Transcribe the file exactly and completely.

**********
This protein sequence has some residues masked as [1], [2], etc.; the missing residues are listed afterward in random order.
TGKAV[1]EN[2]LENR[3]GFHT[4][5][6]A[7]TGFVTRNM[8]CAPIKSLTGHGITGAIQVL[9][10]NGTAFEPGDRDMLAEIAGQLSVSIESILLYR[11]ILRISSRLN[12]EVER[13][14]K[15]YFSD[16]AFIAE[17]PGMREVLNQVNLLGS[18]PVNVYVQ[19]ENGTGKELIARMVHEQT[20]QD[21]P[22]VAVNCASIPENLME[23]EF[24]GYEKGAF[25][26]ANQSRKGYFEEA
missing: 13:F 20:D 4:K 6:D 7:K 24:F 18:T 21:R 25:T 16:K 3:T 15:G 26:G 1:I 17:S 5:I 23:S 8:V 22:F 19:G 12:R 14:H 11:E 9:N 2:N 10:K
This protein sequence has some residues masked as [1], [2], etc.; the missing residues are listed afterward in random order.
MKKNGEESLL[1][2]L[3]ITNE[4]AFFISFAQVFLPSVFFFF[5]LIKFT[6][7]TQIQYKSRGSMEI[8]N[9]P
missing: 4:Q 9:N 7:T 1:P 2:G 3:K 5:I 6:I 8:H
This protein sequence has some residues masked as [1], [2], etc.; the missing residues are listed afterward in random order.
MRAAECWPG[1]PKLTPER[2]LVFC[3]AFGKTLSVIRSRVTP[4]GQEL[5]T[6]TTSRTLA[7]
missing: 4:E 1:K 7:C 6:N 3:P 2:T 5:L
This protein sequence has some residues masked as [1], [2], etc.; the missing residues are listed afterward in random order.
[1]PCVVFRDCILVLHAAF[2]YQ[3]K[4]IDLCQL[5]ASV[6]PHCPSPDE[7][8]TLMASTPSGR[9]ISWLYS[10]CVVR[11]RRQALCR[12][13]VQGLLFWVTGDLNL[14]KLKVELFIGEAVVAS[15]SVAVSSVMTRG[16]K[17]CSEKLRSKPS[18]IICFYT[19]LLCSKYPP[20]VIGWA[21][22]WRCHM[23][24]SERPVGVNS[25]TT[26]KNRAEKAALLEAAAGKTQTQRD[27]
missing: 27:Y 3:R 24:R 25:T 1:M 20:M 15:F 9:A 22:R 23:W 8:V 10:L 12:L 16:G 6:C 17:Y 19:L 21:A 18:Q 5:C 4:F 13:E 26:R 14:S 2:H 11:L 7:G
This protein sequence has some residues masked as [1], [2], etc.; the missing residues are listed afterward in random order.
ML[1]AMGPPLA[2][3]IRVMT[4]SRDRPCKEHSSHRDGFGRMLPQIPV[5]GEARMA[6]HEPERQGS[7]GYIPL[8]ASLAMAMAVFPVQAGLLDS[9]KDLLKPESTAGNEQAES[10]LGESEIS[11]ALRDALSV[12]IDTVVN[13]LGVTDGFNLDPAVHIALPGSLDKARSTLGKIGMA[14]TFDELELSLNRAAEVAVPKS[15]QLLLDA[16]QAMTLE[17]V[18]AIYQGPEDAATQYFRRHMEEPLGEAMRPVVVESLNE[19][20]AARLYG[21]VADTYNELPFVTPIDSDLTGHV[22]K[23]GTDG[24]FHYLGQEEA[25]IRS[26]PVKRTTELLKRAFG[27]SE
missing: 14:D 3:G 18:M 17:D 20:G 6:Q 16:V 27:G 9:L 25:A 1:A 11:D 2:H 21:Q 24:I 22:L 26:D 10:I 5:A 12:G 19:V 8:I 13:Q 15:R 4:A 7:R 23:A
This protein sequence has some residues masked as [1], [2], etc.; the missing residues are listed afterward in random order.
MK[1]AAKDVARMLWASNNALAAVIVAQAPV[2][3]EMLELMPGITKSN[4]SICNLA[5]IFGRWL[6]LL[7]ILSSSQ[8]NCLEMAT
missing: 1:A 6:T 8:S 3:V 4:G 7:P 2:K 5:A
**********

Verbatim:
This protein sequence has some residues masked as [1], [2], etc.; the missing residues are listed afterward in random order.
TGKAV[1]EN[2]LENR[3]GFHT[4][5][6]A[7]TGFVTRNM[8]CAPIKSLTGHGITGAIQVL[9][10]NGTAFEPGDRDMLAEIAGQLSVSIESILLYR[11]ILRISSRLN[12]EVER[13][14]K[15]YFSD[16]AFIAE[17]PGMREVLNQVNLLGS[18]PVNVYVQ[19]ENGTGKELIARMVHEQT[20]QD[21]P[22]VAVNCASIPENLME[23]EF[24]GYEKGAF[25][26]ANQSRKGYFEEA
missing: 13:F 20:D 4:K 6:D 7:K 24:F 18:T 21:R 25:T 16:K 3:T 15:G 26:G 1:I 17:S 5:I 23:S 8:V 22:F 19:G 12:R 14:H 11:E 9:N 2:N 10:K
This protein sequence has some residues masked as [1], [2], etc.; the missing residues are listed afterward in random order.
MKKNGEESLL[1][2]L[3]ITNE[4]AFFISFAQVFLPSVFFFF[5]LIKFT[6][7]TQIQYKSRGSMEI[8]N[9]P
missing: 4:Q 9:N 7:T 1:P 2:G 3:K 5:I 6:I 8:H
This protein sequence has some residues masked as [1], [2], etc.; the missing residues are listed afterward in random order.
MRAAECWPG[1]PKLTPER[2]LVFC[3]AFGKTLSVIRSRVTP[4]GQEL[5]T[6]TTSRTLA[7]
missing: 4:E 1:K 7:C 6:N 3:P 2:T 5:L
This protein sequence has some residues masked as [1], [2], etc.; the missing residues are listed afterward in random order.
[1]PCVVFRDCILVLHAAF[2]YQ[3]K[4]IDLCQL[5]ASV[6]PHCPSPDE[7][8]TLMASTPSGR[9]ISWLYS[10]CVVR[11]RRQALCR[12][13]VQGLLFWVTGDLNL[14]KLKVELFIGEAVVAS[15]SVAVSSVMTRG[16]K[17]CSEKLRSKPS[18]IICFYT[19]LLCSKYPP[20]VIGWA[21][22]WRCHM[23][24]SERPVGVNS[25]TT[26]KNRAEKAALLEAAAGKTQTQRD[27]
missing: 27:Y 3:R 24:R 25:T 1:M 20:M 15:F 9:A 22:R 23:W 8:V 10:L 12:L 16:G 6:C 17:Y 19:L 21:A 18:Q 5:C 4:F 13:E 26:R 14:S 2:H 11:L 7:G
This protein sequence has some residues masked as [1], [2], etc.; the missing residues are listed afterward in random order.
ML[1]AMGPPLA[2][3]IRVMT[4]SRDRPCKEHSSHRDGFGRMLPQIPV[5]GEARMA[6]HEPERQGS[7]GYIPL[8]ASLAMAMAVFPVQAGLLDS[9]KDLLKPESTAGNEQAES[10]LGESEIS[11]ALRDALSV[12]IDTVVN[13]LGVTDGFNLDPAVHIALPGSLDKARSTLGKIGMA[14]TFDELELSLNRAAEVAVPKS[15]QLLLDA[16]QAMTLE[17]V[18]AIYQGPEDAATQYFRRHMEEPLGEAMRPVVVESLNE[19][20]AARLYG[21]VADTYNELPFVTPIDSDLTGHV[22]K[23]GTDG[24]FHYLGQEEA[25]IRS[26]PVKRTTELLKRAFG[27]SE
missing: 14:D 3:G 18:M 17:D 20:G 6:Q 16:V 27:G 9:L 25:A 1:A 11:D 2:H 21:Q 24:I 22:L 26:D 10:I 5:A 12:G 19:V 8:I 13:Q 15:R 4:A 7:R 23:A
This protein sequence has some residues masked as [1], [2], etc.; the missing residues are listed afterward in random order.
MK[1]AAKDVARMLWASNNALAAVIVAQAPV[2][3]EMLELMPGITKSN[4]SICNLA[5]IFGRWL[6]LL[7]ILSSSQ[8]NCLEMAT
missing: 1:A 6:T 8:S 3:V 4:G 7:P 2:K 5:A